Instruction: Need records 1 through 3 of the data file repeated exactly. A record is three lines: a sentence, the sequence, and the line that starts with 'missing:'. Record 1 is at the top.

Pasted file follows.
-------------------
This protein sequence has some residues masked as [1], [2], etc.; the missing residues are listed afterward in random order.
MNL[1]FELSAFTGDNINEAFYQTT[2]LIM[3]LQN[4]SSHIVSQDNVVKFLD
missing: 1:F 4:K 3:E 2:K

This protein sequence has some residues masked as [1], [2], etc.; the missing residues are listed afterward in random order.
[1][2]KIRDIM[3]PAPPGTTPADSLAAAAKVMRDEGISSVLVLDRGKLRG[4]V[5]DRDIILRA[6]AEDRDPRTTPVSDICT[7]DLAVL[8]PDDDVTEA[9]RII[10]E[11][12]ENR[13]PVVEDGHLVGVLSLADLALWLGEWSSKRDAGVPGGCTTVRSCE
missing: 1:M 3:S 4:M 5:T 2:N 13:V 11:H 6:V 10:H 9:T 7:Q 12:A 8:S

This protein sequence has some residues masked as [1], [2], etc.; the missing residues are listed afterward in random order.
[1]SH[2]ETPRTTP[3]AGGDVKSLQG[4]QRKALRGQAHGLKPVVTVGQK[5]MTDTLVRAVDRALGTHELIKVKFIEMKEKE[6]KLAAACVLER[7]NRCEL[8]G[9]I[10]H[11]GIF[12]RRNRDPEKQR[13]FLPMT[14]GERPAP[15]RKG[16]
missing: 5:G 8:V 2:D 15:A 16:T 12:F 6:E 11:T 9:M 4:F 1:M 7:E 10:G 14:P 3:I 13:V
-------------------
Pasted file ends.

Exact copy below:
This protein sequence has some residues masked as [1], [2], etc.; the missing residues are listed afterward in random order.
MNL[1]FELSAFTGDNINEAFYQTT[2]LIM[3]LQN[4]SSHIVSQDNVVKFLD
missing: 1:F 4:K 3:E 2:K

This protein sequence has some residues masked as [1], [2], etc.; the missing residues are listed afterward in random order.
[1][2]KIRDIM[3]PAPPGTTPADSLAAAAKVMRDEGISSVLVLDRGKLRG[4]V[5]DRDIILRA[6]AEDRDPRTTPVSDICT[7]DLAVL[8]PDDDVTEA[9]RII[10]E[11][12]ENR[13]PVVEDGHLVGVLSLADLALWLGEWSSKRDAGVPGGCTTVRSCE
missing: 1:M 3:S 4:M 5:T 2:N 13:V 11:H 6:V 10:H 9:T 7:Q 12:A 8:S

This protein sequence has some residues masked as [1], [2], etc.; the missing residues are listed afterward in random order.
[1]SH[2]ETPRTTP[3]AGGDVKSLQG[4]QRKALRGQAHGLKPVVTVGQK[5]MTDTLVRAVDRALGTHELIKVKFIEMKEKE[6]KLAAACVLER[7]NRCEL[8]G[9]I[10]H[11]GIF[12]RRNRDPEKQR[13]FLPMT[14]GERPAP[15]RKG[16]
missing: 5:G 8:V 2:D 15:A 16:T 12:F 6:E 11:T 9:M 4:F 1:M 7:E 10:G 14:P 3:I 13:V